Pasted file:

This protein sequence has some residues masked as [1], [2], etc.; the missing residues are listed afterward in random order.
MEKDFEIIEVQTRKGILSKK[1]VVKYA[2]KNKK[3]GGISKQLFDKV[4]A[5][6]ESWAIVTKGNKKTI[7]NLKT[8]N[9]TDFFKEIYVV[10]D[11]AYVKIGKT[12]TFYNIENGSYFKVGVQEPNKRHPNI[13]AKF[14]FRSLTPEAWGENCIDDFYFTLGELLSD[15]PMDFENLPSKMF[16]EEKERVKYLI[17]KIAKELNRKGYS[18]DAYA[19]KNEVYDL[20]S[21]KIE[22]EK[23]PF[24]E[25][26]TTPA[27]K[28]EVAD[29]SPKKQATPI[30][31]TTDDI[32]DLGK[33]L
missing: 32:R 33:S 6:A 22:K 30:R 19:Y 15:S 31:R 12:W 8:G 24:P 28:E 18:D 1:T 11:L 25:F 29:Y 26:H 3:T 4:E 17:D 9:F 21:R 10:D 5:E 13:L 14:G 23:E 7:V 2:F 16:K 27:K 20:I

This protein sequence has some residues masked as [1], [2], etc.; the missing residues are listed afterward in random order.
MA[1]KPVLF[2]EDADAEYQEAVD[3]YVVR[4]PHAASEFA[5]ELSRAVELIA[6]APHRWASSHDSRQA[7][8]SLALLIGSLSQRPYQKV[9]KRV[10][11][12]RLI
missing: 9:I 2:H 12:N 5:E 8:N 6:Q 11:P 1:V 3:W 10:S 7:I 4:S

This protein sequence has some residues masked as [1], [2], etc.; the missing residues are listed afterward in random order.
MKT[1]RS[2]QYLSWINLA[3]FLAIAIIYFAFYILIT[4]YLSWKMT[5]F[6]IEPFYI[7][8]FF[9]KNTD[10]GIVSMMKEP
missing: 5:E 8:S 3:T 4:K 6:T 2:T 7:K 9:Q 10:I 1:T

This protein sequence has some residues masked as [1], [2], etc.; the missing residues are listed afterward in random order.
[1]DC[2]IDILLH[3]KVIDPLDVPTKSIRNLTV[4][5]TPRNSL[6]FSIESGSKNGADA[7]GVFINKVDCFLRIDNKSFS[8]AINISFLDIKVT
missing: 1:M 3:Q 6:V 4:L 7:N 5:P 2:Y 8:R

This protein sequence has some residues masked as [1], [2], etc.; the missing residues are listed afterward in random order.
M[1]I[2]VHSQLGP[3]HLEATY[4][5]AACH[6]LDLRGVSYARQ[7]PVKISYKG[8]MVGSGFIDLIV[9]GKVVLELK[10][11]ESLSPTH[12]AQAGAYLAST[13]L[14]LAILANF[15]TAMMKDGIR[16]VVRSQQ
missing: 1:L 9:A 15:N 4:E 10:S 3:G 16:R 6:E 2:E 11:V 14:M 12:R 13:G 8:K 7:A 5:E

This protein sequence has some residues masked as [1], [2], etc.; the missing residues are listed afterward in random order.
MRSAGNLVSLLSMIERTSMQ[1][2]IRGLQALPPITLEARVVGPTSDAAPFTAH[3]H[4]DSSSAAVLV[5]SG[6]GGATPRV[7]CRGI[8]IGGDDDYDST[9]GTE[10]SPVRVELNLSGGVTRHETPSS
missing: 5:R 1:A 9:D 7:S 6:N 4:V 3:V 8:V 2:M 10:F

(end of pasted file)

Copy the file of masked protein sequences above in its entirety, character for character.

This protein sequence has some residues masked as [1], [2], etc.; the missing residues are listed afterward in random order.
MEKDFEIIEVQTRKGILSKK[1]VVKYA[2]KNKK[3]GGISKQLFDKV[4]A[5][6]ESWAIVTKGNKKTI[7]NLKT[8]N[9]TDFFKEIYVV[10]D[11]AYVKIGKT[12]TFYNIENGSYFKVGVQEPNKRHPNI[13]AKF[14]FRSLTPEAWGENCIDDFYFTLGELLSD[15]PMDFENLPSKMF[16]EEKERVKYLI[17]KIAKELNRKGYS[18]DAYA[19]KNEVYDL[20]S[21]KIE[22]EK[23]PF[24]E[25][26]TTPA[27]K[28]EVAD[29]SPKKQATPI[30][31]TTDDI[32]DLGK[33]L
missing: 32:R 33:S 6:A 22:K 30:R 19:Y 15:S 31:R 12:W 8:G 24:P 28:E 18:D 1:T 11:L 25:F 29:Y 26:H 3:T 4:E 17:D 9:F 21:R 10:D 5:E 13:L 14:G 23:E 7:V 2:F 16:K 27:K 20:I

This protein sequence has some residues masked as [1], [2], etc.; the missing residues are listed afterward in random order.
MA[1]KPVLF[2]EDADAEYQEAVD[3]YVVR[4]PHAASEFA[5]ELSRAVELIA[6]APHRWASSHDSRQA[7][8]SLALLIGSLSQRPYQKV[9]KRV[10][11][12]RLI
missing: 9:I 2:H 12:N 5:E 8:N 6:Q 11:P 1:V 3:W 10:S 7:I 4:S

This protein sequence has some residues masked as [1], [2], etc.; the missing residues are listed afterward in random order.
MKT[1]RS[2]QYLSWINLA[3]FLAIAIIYFAFYILIT[4]YLSWKMT[5]F[6]IEPFYI[7][8]FF[9]KNTD[10]GIVSMMKEP
missing: 5:E 8:S 3:T 4:K 6:T 2:T 7:K 9:Q 10:I 1:T

This protein sequence has some residues masked as [1], [2], etc.; the missing residues are listed afterward in random order.
[1]DC[2]IDILLH[3]KVIDPLDVPTKSIRNLTV[4][5]TPRNSL[6]FSIESGSKNGADA[7]GVFINKVDCFLRIDNKSFS[8]AINISFLDIKVT
missing: 1:M 3:Q 6:V 4:L 7:N 5:P 2:Y 8:R

This protein sequence has some residues masked as [1], [2], etc.; the missing residues are listed afterward in random order.
M[1]I[2]VHSQLGP[3]HLEATY[4][5]AACH[6]LDLRGVSYARQ[7]PVKISYKG[8]MVGSGFIDLIV[9]GKVVLELK[10][11]ESLSPTH[12]AQAGAYLAST[13]L[14]LAILANF[15]TAMMKDGIR[16]VVRSQQ
missing: 1:L 9:A 15:N 4:E 10:S 3:G 16:R 6:E 2:E 11:V 14:M 12:R 13:G 8:K 7:A 5:E

This protein sequence has some residues masked as [1], [2], etc.; the missing residues are listed afterward in random order.
MRSAGNLVSLLSMIERTSMQ[1][2]IRGLQALPPITLEARVVGPTSDAAPFTAH[3]H[4]DSSSAAVLV[5]SG[6]GGATPRV[7]CRGI[8]IGGDDDYDST[9]GTE[10]SPVRVELNLSGGVTRHETPSS
missing: 5:R 1:A 9:D 7:S 6:N 4:V 3:V 8:V 2:M 10:F